For several weeks now, the familiar strains of "Pomp and Circumstance" have been wafting over Eastern Oregon signifying a rite of passage for hundreds of local seniors and presenting a moment of nostalgia for those who once marched to the same tune.

At the same time, anything there is to say about milestones, memories, the road ahead, or the challenges facing the Class of 2009 has probably already been said - maybe not in the same speech, but collectively by the dozens of graduating seniors who have addressed gymnasiums packed with fellow honorees, parents, friends and school staff members.

Some of the speakers have reflected on memories forged during their experiences from kindergarten through their senior year, offering up vignettes that bring a snicker from the students even though the story may be lost on the audience. Others talk of their class as if it were a giant puzzle with each of the graduates coming together to form a unique portrait. Some have said the class does not leave their alma mater as individuals but rather as a family.

Most certainly graduates have been told to "spread their wings and fly," embark on a "new chapter in their lives," and "be true to themselves."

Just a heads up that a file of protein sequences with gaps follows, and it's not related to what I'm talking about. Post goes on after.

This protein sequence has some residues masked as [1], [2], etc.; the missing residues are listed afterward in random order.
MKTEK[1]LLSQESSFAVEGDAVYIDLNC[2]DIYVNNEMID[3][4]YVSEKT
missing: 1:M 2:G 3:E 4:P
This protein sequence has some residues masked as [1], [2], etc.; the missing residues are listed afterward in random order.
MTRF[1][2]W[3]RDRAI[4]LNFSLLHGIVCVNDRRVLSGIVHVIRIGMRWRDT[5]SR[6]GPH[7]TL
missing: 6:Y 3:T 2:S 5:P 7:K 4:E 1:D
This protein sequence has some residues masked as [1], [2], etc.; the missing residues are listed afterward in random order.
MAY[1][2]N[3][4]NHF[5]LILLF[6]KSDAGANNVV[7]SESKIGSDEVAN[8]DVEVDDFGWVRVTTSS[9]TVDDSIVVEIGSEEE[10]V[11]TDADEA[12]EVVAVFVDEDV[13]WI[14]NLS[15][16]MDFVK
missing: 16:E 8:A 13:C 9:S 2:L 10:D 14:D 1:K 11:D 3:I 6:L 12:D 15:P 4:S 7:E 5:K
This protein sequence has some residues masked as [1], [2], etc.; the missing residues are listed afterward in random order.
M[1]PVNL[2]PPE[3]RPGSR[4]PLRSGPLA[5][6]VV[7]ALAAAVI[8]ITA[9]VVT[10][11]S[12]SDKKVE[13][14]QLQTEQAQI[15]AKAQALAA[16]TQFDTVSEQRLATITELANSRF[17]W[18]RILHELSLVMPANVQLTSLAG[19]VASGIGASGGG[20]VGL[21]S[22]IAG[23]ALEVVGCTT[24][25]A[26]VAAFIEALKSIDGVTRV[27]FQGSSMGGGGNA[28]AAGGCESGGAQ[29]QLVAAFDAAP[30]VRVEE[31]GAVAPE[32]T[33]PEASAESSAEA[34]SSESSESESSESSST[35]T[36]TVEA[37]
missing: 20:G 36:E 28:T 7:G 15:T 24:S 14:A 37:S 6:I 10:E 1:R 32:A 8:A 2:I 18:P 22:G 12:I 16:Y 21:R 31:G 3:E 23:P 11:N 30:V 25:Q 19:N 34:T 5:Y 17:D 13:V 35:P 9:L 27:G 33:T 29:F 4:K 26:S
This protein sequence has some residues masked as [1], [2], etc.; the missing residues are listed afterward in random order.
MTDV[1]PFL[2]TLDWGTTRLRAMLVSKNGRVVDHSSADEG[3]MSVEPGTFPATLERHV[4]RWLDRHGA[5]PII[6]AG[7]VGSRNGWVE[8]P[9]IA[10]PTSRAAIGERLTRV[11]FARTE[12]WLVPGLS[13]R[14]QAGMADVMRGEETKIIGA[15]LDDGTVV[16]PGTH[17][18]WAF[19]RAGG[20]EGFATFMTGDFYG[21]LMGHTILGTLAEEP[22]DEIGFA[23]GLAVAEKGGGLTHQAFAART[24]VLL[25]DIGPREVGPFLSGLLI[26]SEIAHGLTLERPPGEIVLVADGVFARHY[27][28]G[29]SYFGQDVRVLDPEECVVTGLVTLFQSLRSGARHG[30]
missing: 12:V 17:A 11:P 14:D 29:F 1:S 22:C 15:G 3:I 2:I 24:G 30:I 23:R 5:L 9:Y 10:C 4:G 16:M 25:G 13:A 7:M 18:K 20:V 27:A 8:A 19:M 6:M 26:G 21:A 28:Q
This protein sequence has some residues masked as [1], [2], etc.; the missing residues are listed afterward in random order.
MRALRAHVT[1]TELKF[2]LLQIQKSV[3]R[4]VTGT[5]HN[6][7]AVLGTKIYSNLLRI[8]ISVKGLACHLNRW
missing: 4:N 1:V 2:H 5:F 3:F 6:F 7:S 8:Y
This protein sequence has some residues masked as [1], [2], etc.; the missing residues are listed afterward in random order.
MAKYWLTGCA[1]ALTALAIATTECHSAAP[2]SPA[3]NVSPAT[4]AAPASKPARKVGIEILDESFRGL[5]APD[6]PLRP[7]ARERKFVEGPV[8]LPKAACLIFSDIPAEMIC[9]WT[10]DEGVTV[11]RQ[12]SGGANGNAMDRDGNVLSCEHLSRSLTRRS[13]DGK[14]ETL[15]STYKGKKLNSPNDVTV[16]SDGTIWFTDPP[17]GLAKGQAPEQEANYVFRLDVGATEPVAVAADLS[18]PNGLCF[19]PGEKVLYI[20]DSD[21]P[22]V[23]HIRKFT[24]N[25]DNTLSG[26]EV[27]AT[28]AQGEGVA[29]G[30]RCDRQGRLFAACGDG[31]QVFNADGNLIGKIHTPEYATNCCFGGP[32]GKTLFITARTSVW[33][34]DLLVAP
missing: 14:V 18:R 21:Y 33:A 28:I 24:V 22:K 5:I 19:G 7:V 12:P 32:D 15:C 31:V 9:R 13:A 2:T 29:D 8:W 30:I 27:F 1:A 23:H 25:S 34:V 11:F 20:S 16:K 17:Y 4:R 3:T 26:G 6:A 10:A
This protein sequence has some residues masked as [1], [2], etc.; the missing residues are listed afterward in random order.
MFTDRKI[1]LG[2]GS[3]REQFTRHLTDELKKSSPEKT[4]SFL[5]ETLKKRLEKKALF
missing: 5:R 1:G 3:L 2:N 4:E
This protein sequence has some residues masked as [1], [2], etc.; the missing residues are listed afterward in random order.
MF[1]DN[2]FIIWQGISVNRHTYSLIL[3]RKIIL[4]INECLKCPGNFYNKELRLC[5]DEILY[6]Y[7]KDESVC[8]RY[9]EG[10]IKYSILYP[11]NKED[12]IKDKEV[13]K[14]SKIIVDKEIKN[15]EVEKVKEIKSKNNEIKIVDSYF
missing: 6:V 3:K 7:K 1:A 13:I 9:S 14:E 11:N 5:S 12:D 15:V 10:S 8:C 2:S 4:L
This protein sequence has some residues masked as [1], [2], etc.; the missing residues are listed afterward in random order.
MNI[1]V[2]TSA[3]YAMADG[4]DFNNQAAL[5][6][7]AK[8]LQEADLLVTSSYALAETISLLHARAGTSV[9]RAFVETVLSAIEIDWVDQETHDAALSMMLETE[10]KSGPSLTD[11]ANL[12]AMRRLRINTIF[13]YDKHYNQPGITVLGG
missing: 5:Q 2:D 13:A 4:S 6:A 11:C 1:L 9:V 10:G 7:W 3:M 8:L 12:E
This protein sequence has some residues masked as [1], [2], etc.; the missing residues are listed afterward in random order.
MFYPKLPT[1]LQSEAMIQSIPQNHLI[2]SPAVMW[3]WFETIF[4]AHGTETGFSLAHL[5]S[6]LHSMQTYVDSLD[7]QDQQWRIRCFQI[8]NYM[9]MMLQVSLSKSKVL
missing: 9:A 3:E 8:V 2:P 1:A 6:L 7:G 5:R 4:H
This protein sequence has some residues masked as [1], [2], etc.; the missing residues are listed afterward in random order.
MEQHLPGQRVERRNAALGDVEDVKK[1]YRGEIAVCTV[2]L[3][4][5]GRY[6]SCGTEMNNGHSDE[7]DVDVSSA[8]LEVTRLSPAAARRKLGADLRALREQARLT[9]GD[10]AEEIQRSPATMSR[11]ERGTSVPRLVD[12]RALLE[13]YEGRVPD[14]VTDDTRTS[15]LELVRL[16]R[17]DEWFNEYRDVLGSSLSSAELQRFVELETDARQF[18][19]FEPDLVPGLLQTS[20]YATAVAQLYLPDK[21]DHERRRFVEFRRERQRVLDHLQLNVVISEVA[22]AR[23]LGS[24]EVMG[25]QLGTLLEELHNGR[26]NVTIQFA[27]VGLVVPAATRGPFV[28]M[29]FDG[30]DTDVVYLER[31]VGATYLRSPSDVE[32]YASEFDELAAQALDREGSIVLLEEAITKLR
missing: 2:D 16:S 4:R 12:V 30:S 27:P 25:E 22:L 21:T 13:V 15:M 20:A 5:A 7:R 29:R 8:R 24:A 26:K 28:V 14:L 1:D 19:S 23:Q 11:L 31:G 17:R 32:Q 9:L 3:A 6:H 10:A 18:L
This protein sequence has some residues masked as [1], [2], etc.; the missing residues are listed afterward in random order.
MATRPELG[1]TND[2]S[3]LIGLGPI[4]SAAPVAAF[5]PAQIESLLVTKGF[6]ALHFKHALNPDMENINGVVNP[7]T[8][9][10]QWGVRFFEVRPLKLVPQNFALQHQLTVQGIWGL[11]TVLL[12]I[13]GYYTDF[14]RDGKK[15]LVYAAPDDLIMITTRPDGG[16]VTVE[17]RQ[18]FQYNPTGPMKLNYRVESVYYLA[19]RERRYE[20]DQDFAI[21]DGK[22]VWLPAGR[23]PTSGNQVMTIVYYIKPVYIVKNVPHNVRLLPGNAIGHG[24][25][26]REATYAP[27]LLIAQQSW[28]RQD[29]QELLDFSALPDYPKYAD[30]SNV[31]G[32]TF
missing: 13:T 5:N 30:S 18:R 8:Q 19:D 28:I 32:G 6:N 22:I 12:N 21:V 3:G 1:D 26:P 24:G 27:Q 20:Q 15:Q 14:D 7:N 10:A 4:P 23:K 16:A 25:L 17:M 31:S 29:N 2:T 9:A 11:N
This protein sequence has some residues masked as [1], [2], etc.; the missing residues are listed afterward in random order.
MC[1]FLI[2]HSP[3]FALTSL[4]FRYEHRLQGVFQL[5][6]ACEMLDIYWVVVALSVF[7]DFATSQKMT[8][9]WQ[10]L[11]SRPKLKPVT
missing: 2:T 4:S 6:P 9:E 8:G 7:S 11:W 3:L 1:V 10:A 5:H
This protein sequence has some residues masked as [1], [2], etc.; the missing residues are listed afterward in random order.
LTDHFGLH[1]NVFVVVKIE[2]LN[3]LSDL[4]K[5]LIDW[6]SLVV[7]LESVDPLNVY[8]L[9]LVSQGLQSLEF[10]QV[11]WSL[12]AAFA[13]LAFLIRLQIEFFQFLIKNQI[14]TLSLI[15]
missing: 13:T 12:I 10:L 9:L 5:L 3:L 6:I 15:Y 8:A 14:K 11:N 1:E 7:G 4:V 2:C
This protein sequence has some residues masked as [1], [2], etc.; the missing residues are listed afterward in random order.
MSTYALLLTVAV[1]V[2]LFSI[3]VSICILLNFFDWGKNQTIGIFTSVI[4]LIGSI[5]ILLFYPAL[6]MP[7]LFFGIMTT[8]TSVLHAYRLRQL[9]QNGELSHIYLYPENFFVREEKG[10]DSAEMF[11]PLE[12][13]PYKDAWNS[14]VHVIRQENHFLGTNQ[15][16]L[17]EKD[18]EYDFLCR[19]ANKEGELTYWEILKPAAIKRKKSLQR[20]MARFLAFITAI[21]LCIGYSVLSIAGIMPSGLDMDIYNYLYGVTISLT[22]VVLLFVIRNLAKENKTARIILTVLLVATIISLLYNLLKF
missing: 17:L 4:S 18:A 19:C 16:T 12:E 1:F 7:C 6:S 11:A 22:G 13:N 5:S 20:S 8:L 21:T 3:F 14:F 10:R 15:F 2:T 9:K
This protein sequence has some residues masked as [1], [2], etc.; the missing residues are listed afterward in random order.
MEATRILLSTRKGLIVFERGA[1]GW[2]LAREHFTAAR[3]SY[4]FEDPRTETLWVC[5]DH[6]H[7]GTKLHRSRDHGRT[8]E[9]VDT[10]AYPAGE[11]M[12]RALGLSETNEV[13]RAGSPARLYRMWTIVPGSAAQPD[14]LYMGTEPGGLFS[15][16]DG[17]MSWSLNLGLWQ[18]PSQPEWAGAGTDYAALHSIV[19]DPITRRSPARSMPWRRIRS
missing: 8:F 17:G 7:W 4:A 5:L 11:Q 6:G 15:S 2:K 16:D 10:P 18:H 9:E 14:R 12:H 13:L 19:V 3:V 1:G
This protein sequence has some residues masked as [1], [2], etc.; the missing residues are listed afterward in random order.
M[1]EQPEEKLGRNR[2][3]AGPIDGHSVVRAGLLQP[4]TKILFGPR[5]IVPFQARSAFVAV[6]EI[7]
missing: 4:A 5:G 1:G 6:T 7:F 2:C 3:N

There are those who have talked about the future - about the various paths down which members of the class will travel or the challenges that lie ahead. They sometimes speak of how the graduates, undaunted by the magnitude of those challenges, will charge into life armed with their degrees and a burning desire to make a difference.

Such is the confidence of youth.

The best graduation speeches are those which are unusable by any other class at any other school. Those are the ones which introduce the class members to the audience and which celebrate the specific accomplishments of the students.

The caps, the gowns, the music and the order of the program of events hasn't changed dramatically in several centuries. But then, it really isn't about the ceremony - that's simply a backdrop or a stage upon which the recognition of each graduate is played out.

We salute the students who make up the Class of 2009. We also salute the parents and teachers who have invested themselves in these young people.

Throughout the past few weeks, the graduates have been showered with honors, challenges, memories, and most of all, a great deal of advice.

To this year's seniors, we would add one additional thought written by Ralph Waldo Emerson perhaps 150 years ago:

" ... Do not go where the path may lead; go instead where there is no path and leave a trail."

Unsigned editorials are the opinion of the East Oregonian editorial board, comprised of Associate Publisher Kathryn Brown, General Manager Wendy DalPez, Managing Editor Skip Nichols, News Editor Daniel Wattenburger and Senior Reporter Dean Brickey. Other columns, letters and cartoons on this page express the opinions of the authors and not necessarily that of the East Oregonian.

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